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Continental Philosophy Research Group Talk (Kate Withy, Georgetown)
Friday November 17, 2023, 3:00 pm - Saturday November 18, 2023, 5:00 pm
The Continental Philosophy Research Group is pleased to welcome as guest speaker Kate Withy, an associate professor of Philosophy at Georgetown University. Dr. Withy specializes in the work of Martin Heidegger (1889-1976), but she also has interests in 20th-century European philosophy and ancient Greek philosophy. Her research centres on Heidegger’s conception of the human being as open to meaning and subject to breakdowns of meaning. She focuses on the ways in which human beings are immersed in meaningful contexts, open to things that matter, and radically dependent on entities in the world for carrying out their projects.
Dr. Withy will be giving a lecture on Friday, November 17, 3-5 PM, and an all-day workshop on Saturday, November 18, on Heidegger on Being Self-Concealing, 10 AM–12 PM, and on Heidegger on Being-Affected, 2 PM–5 PM. The workshop will take place in JHB 418. For questions about or to participate in the workshop, please contact Tarek Dika.
Tolstoy’s Existential Crisis and the Meaning of Life
Midway through his life, at 50 years old, Leo Tolstoy’s life came to a halt: “[M]y life would come to a standstill, as if I did not know how to live or what to do, and I felt lost and fell into despair. […] On these occasions, where life came to a standstill, the same questions always arose: ‘Why? What comes next?’” (C28). On the standard reading of Tolstoy’s experience, what brings Tolstoy to a stop is a question about the meaning of life and what starts him going again is an answer to that question, which is provided by faith. In this paper, I complicate that reading—both the claim that Tolstoy is dealing with a straightforward question in need of an answer, and the claim that the answer is provided by a faith-based way of knowing. At stake is the sense in which questions about the meaning of life are questions that the discipline of philosophy can address. I hope to shed light on how philosophy can and should handle—that is: hold on to, and grapple with—(Tolstoy’s) questions concerning the meaning of life.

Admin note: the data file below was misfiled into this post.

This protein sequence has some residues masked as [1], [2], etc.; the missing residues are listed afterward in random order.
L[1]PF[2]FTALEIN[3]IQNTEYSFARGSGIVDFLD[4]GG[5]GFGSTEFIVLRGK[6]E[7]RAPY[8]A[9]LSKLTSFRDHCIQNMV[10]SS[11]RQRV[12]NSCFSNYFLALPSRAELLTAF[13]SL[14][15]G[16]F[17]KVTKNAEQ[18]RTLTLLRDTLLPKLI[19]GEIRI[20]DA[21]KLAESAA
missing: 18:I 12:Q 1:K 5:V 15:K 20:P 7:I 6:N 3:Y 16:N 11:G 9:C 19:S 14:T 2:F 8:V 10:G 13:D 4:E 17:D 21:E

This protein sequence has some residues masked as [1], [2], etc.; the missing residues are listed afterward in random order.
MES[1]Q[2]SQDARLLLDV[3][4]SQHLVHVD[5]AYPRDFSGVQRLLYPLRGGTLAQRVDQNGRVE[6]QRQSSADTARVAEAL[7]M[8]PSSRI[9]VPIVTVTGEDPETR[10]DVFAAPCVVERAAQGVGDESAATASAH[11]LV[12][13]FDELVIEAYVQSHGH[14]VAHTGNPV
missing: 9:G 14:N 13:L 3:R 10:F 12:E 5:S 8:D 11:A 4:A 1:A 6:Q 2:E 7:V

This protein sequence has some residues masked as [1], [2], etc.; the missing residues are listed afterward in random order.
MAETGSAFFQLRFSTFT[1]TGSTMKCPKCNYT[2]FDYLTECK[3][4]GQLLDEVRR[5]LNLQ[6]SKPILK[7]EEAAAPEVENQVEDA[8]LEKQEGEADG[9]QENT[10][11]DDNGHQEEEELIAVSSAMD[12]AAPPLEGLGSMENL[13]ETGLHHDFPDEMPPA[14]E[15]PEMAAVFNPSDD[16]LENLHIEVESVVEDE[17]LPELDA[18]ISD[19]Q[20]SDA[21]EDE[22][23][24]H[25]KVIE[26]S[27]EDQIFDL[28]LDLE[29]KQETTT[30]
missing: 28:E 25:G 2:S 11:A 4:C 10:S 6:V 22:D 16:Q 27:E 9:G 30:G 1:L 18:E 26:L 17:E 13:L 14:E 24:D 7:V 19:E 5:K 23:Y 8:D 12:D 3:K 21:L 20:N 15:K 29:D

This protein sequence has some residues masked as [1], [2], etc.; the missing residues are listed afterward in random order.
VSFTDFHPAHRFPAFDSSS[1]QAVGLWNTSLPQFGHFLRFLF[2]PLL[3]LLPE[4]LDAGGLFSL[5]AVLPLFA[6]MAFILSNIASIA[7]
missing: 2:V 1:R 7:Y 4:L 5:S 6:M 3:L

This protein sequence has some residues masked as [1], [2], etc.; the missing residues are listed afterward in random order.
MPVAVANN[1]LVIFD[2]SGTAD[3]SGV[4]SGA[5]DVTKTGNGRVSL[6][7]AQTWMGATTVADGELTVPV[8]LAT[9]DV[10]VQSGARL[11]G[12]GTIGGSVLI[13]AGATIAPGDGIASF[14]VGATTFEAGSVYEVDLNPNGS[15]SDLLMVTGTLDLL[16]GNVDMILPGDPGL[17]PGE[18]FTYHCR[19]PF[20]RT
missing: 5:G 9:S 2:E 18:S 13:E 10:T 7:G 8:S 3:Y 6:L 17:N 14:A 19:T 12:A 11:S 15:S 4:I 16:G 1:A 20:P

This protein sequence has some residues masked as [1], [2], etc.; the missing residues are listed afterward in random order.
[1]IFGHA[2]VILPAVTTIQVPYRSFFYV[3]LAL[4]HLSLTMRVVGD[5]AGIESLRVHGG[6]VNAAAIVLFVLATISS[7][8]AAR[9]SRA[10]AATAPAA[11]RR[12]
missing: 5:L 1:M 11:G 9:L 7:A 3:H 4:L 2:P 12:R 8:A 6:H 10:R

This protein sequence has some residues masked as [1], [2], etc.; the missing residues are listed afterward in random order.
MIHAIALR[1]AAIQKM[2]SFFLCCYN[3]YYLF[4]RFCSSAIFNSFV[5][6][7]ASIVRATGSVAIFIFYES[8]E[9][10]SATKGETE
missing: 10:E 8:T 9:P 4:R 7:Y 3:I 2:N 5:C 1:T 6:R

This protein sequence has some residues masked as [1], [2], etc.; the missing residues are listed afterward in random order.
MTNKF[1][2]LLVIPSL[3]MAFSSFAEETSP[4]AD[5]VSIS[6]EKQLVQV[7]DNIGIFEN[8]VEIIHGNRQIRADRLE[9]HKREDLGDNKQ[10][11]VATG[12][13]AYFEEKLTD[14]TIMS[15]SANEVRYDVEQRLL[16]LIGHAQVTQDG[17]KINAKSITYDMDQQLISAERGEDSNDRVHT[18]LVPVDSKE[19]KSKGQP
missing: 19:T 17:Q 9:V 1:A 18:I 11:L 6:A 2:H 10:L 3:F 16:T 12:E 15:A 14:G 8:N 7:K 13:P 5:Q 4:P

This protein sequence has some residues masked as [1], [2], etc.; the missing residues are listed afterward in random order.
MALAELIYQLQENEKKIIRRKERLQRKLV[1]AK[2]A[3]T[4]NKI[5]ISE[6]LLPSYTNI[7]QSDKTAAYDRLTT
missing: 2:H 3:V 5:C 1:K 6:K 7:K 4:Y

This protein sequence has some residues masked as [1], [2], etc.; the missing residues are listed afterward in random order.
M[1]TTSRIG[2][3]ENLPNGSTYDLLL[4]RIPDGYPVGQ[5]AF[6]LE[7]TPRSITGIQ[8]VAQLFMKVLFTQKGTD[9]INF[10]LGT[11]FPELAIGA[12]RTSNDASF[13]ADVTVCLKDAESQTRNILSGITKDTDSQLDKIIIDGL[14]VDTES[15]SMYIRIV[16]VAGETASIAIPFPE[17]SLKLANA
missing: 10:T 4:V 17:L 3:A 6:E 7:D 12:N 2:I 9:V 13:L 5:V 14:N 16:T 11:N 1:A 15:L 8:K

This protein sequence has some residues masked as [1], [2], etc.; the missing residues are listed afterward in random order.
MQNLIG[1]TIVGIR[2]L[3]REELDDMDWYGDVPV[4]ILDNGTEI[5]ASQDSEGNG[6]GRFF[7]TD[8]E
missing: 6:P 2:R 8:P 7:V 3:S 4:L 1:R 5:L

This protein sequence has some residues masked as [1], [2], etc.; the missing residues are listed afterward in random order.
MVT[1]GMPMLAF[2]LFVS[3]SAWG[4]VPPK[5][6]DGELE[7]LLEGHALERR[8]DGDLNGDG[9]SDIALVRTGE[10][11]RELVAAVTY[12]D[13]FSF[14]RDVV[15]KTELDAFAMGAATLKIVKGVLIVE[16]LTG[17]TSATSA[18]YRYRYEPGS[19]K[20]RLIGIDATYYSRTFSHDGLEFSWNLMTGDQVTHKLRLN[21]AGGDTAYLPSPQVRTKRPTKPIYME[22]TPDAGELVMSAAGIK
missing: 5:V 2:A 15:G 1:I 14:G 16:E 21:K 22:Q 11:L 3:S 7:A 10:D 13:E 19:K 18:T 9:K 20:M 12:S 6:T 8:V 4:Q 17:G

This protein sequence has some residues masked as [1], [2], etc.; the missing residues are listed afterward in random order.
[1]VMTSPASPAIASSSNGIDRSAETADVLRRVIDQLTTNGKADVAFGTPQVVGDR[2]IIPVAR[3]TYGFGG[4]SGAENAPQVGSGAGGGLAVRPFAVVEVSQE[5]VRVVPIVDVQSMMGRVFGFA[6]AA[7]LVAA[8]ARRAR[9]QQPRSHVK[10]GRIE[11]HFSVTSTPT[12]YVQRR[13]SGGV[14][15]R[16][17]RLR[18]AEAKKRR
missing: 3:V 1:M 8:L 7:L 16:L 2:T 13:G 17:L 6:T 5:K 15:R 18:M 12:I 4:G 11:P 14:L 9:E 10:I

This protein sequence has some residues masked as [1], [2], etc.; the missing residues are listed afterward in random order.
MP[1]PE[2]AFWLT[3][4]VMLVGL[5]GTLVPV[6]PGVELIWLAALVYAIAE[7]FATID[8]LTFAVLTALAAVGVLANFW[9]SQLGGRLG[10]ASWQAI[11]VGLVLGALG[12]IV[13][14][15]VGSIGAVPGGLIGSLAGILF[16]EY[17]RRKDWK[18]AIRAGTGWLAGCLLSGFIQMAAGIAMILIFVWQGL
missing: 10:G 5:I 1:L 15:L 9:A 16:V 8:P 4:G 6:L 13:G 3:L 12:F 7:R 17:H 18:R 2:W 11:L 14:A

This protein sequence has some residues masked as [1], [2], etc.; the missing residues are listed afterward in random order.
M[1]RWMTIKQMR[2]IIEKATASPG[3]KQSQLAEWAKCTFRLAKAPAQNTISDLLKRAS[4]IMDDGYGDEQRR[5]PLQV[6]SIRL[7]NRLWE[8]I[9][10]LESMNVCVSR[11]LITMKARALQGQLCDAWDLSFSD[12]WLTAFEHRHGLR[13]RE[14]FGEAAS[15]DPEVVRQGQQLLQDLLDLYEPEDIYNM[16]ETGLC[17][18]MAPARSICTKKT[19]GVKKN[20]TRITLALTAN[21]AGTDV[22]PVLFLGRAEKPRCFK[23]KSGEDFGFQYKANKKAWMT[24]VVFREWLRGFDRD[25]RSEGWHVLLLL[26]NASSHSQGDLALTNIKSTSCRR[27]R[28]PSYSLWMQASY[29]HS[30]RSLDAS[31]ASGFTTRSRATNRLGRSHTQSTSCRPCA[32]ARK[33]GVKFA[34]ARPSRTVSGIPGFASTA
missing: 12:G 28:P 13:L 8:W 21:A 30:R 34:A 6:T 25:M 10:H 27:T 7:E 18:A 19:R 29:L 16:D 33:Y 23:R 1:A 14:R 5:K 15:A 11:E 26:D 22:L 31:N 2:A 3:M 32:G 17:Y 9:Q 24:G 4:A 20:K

About the Continental Philosophy Group
One of six departmental research interest groups, the Continental Philosophy Group works in the traditions of textual interpretation of human consciousness, phenomenology, and post-structuralist critical theory, among other related traditions of thought.SHARE